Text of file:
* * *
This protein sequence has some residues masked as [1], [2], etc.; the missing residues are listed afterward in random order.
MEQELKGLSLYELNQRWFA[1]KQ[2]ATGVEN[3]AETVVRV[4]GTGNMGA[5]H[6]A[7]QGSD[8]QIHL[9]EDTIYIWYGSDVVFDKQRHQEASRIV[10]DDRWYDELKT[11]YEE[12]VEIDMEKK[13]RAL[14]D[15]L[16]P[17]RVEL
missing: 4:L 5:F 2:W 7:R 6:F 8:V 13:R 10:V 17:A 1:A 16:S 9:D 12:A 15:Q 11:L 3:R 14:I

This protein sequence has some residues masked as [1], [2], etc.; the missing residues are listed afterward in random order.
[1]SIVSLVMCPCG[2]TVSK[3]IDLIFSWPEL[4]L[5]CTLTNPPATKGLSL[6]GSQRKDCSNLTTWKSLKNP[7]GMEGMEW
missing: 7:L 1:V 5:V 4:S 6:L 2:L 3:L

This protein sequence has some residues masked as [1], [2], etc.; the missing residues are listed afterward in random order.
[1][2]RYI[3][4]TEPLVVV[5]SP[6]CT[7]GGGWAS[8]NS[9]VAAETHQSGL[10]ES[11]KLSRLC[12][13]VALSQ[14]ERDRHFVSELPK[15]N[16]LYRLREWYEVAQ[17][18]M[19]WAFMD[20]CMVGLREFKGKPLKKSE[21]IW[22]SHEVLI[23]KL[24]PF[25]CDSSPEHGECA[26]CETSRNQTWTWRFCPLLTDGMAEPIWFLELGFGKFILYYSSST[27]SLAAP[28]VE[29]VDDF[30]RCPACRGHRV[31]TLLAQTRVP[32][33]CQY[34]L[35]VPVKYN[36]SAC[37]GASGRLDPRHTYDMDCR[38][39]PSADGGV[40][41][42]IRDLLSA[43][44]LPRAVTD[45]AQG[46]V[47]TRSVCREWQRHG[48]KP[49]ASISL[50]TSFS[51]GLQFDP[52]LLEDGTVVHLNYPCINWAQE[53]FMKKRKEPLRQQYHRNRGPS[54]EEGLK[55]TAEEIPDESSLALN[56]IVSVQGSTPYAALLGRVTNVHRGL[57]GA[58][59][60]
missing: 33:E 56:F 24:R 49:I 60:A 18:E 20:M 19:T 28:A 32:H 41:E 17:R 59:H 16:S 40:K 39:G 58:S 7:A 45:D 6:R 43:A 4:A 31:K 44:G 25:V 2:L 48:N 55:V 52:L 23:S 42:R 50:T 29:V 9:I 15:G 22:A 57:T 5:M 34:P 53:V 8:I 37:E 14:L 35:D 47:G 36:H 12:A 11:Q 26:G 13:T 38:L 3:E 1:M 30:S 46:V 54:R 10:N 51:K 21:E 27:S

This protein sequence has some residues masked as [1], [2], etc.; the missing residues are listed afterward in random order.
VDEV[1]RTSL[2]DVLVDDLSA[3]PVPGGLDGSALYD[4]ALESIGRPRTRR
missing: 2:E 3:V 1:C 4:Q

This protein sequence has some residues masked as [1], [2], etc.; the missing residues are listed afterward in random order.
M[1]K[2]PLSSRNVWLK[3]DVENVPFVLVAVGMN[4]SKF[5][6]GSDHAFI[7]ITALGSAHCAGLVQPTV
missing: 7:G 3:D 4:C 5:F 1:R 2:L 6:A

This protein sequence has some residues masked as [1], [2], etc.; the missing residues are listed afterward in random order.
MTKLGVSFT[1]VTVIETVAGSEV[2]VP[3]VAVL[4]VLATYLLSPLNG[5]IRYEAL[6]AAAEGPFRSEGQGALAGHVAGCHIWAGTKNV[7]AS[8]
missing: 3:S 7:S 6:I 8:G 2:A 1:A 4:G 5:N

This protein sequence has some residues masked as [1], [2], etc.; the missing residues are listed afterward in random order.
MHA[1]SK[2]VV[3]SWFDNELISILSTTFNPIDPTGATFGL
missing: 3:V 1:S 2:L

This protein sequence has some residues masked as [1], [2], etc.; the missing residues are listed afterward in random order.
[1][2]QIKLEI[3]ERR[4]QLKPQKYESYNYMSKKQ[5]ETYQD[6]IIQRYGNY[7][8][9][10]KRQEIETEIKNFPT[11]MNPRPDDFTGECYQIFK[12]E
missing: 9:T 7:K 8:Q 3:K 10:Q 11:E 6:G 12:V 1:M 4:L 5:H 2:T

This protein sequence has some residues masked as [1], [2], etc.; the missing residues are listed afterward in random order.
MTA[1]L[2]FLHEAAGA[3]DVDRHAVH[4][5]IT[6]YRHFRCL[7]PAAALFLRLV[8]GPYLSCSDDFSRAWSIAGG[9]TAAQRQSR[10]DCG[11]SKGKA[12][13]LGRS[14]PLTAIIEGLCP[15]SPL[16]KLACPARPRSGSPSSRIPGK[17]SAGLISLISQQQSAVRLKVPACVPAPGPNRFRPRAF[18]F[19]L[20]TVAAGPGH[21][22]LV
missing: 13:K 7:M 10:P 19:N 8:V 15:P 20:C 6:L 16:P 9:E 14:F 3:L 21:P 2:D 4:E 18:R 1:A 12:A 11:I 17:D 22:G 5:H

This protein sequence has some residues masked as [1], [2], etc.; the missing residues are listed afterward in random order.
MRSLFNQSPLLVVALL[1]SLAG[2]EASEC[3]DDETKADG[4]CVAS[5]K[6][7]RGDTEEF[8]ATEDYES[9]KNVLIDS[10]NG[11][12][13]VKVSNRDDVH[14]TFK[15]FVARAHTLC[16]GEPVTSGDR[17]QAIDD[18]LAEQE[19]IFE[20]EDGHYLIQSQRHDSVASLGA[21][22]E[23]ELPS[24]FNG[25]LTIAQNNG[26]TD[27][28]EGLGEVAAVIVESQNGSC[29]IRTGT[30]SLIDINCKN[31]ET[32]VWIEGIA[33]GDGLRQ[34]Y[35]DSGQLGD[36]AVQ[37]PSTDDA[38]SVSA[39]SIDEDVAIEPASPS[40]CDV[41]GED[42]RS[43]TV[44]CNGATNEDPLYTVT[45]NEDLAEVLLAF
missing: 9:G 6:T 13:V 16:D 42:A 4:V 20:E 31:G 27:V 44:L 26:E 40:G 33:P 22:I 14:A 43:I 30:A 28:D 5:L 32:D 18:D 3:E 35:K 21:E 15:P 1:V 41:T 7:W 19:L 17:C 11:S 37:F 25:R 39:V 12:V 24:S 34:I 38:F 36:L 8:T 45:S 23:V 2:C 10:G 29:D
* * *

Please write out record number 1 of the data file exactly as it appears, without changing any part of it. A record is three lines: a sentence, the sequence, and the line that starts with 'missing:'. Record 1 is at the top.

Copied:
This protein sequence has some residues masked as [1], [2], etc.; the missing residues are listed afterward in random order.
MEQELKGLSLYELNQRWFA[1]KQ[2]ATGVEN[3]AETVVRV[4]GTGNMGA[5]H[6]A[7]QGSD[8]QIHL[9]EDTIYIWYGSDVVFDKQRHQEASRIV[10]DDRWYDELKT[11]YEE[12]VEIDMEKK[13]RAL[14]D[15]L[16]P[17]RVEL
missing: 4:L 5:F 2:W 7:R 6:F 8:V 13:R 10:V 17:A 1:A 16:S 9:D 12:A 15:Q 11:L 3:R 14:I